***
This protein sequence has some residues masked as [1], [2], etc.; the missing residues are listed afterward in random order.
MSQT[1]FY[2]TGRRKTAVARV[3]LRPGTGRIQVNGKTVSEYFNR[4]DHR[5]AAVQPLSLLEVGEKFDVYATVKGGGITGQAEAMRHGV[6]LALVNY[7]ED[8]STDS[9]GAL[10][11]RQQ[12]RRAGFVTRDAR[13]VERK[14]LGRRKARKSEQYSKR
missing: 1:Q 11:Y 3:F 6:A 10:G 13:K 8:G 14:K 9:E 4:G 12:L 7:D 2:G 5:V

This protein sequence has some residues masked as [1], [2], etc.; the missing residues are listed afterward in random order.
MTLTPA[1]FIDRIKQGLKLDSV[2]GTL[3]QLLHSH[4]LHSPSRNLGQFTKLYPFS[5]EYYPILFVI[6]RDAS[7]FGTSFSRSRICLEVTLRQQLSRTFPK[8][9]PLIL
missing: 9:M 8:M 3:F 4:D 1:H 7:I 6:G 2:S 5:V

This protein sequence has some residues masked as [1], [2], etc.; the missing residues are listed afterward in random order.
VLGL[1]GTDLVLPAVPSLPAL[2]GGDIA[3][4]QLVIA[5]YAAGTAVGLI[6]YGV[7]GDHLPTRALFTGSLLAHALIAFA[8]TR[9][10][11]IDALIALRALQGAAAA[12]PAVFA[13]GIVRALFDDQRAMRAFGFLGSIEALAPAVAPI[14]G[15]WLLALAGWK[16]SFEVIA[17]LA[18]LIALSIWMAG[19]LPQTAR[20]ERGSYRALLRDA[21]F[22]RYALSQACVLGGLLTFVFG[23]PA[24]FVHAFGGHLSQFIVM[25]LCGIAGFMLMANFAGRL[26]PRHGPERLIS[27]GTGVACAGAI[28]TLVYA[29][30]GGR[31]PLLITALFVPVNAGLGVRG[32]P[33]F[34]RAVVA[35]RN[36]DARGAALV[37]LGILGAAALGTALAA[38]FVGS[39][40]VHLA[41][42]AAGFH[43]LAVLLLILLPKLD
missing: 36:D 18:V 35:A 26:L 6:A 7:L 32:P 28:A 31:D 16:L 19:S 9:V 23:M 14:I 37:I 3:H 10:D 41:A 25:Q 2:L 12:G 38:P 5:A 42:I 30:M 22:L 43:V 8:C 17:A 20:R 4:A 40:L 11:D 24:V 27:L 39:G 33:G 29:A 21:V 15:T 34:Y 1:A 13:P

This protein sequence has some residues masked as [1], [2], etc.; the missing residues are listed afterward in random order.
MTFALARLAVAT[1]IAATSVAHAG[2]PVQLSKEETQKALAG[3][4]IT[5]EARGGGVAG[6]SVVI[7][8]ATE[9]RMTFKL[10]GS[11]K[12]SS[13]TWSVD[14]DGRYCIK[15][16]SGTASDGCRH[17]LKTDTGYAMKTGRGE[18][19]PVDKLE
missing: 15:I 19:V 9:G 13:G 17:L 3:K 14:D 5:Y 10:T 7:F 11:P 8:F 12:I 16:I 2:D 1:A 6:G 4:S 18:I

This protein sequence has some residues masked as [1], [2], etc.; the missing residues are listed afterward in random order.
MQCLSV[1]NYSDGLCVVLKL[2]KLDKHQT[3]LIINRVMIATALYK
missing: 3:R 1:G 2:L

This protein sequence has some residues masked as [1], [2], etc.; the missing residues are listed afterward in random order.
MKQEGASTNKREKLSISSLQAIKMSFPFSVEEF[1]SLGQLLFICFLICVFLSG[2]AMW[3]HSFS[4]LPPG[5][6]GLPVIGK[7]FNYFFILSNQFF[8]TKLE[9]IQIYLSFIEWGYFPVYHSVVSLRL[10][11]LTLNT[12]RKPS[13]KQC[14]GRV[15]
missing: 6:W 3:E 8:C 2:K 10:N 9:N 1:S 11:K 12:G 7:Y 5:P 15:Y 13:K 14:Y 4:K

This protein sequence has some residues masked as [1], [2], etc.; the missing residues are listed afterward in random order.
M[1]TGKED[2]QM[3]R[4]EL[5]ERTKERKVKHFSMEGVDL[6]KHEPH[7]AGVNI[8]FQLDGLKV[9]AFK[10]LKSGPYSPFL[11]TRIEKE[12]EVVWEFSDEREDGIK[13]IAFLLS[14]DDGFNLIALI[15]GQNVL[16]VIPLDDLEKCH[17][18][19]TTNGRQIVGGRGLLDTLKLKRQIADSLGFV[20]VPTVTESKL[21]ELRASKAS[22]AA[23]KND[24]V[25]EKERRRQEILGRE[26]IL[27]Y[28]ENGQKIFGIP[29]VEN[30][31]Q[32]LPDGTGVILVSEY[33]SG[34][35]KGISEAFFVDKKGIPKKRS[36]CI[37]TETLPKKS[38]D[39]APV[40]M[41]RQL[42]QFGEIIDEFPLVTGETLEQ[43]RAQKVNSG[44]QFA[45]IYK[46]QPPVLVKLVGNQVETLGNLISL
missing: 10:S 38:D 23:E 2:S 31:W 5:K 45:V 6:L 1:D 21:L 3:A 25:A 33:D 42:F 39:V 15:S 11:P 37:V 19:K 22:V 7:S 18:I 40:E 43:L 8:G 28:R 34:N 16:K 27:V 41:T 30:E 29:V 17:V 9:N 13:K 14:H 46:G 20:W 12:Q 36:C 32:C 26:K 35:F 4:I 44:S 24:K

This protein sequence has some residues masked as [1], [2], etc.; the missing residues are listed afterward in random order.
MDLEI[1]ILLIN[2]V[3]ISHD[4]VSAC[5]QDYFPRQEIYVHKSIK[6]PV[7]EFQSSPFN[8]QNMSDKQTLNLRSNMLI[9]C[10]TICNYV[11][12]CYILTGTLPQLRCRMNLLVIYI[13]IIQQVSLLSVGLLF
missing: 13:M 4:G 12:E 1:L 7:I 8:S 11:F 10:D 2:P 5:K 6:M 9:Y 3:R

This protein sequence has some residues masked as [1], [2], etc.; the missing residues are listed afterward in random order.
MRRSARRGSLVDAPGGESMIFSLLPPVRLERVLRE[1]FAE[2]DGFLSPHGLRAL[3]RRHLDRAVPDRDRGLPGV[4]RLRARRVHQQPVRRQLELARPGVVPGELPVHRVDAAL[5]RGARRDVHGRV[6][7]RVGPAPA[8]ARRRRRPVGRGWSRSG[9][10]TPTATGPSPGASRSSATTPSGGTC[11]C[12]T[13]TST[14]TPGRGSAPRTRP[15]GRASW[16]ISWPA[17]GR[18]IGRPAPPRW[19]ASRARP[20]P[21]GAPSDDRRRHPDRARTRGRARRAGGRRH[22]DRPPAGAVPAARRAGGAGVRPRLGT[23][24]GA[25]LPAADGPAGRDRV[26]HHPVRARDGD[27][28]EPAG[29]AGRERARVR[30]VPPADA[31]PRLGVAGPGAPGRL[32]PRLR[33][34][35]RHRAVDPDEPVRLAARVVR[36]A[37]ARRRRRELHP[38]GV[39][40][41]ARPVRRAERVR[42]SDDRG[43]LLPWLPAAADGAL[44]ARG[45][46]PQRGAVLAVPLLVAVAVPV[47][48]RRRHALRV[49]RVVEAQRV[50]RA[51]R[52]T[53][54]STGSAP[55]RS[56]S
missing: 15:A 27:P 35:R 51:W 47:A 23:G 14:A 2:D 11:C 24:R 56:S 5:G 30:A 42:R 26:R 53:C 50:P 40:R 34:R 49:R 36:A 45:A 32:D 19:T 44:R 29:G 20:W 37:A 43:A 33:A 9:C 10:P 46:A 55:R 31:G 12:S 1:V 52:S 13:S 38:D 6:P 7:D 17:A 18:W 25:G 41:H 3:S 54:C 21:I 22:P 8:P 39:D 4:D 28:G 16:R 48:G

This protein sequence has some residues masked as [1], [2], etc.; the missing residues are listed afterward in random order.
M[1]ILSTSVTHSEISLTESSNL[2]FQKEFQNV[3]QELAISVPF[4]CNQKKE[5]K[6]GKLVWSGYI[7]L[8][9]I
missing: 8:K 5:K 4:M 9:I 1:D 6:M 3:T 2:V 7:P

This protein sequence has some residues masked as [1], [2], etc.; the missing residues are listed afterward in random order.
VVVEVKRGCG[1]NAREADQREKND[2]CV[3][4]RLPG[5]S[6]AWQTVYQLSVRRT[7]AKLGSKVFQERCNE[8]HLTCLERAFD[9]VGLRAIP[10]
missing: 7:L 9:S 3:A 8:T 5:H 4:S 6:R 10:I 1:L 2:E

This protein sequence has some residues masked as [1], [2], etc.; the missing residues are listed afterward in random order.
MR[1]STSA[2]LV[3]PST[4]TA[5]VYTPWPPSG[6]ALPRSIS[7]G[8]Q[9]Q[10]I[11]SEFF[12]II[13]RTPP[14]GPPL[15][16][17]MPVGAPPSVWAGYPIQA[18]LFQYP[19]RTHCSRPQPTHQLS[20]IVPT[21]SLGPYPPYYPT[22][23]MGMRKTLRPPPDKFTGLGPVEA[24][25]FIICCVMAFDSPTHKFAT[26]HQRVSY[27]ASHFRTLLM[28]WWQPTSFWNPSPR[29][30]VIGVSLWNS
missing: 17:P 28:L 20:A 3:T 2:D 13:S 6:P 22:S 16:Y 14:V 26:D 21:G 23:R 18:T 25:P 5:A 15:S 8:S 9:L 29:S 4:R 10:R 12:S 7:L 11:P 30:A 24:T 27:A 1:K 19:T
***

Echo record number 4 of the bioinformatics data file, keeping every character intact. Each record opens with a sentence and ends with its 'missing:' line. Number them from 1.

This protein sequence has some residues masked as [1], [2], etc.; the missing residues are listed afterward in random order.
MTFALARLAVAT[1]IAATSVAHAG[2]PVQLSKEETQKALAG[3][4]IT[5]EARGGGVAG[6]SVVI[7][8]ATE[9]RMTFKL[10]GS[11]K[12]SS[13]TWSVD[14]DGRYCIK[15][16]SGTASDGCRH[17]LKTDTGYAMKTGRGE[18][19]PVDKLE
missing: 15:I 19:V 9:G 13:G 17:L 3:K 14:D 5:Y 10:T 7:F 11:P 8:F 12:I 16:I 2:D 1:A 6:G 4:S 18:I